If you've recognized signs of hard water in your home, such as buildup on plumbing features, difficulty producing a later, or soap scum on shower doors, you may be wondering exactly how hard your water is.

Measuring water hardness can assist you in determining what kind of water softener will best solve your problem. In preparation for the next steps to soft water, learn how to assess your water hardness, understand the results, and apply your discoveries.

Testing for Water Hardness

Typically, hard water is the result of high concentrations of dissolved minerals–mainly magnesium and calcium–in your water supply. Depending on the source of your water, you may be more or less susceptible to hard water problems. For example, well water users are particularly more likely to face this issue.

Check with Your Water Supplier

If you use well water, this isn't an option. However, if you use city water and suspect problems with hardness, you may want to contact your supplier as the first step.

Your local water supplier's annual report and website are good places to start acquiring information about general water hardness levels in your area. However, the information included in annual reports will vary by location, so your supplier may not provide proper data on this topic. Even if the right information is available, it will broadly apply to the hardness levels in your area. The results won't actually tell you how hard the water is in your household.

You will have to conduct testing to discover the specific hardness levels in your home.

Test Your Home Water Supply

There are multiple types of home testing kits available for determining the relative concentration of hardness minerals in your home water supply. Home and lab testing options from water treatment professionals are also available. Working with a wat treatment company can ensure that you get the most accurate results, and understand how to interpret what to do next.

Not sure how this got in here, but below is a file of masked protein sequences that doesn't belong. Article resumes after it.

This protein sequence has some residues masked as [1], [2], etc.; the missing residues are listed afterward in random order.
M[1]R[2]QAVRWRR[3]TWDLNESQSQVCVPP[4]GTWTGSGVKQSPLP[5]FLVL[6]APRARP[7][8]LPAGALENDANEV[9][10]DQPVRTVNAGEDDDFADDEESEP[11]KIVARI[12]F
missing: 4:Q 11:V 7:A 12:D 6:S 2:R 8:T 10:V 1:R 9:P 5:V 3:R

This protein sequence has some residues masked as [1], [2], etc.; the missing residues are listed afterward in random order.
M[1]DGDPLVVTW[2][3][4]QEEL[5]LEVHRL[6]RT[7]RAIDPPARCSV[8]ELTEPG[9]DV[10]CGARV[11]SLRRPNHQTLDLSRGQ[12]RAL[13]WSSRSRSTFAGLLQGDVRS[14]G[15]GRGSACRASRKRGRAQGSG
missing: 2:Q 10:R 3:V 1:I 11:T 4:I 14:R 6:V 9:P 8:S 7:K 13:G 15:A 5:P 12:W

Water Hardness Scale

Interpreting your water hardness test results will require familiarity with the different water hardness scales and measurements that are commonly utilized. The majority of findings are delivered as a number that reports the concentration of calcium carbonate or other equivalents for a given unit of water. The water hardness scale result may be expressed in parts per million (ppm), grains per gallon (gpg), or milligrams per liter (mg/L).

Utilizing the Water Hardness Scale for Water Softener Selection

If you know that you have hard water, a water softener can help rid your home of issues like dry hair and sin, limescale buildup, spotty dishes, and inefficiency of water-using appliances.

With a trustworthy water hardness test and information about your household water usage, you will be able to partner with a professional to determine the kind of water softener that will give you the best results. Based on where your home water supply falls on the hardness scale, as well as your softness preference and how much water your household uses, you can find a softener that suits your needs.

Take Action–Test Your Water for Hardness

Hard water isn't something you have to put up with. If you notice any of the troubling signs, be sure to measure the hardness level of your home water supply.

Once you know where your home stands, you can find the best solutions for your home's needs. The professionals at Culligan can help you conduct testing and explore your options. Find the Culligan dealer nearest you today to start experiencing the difference of better water.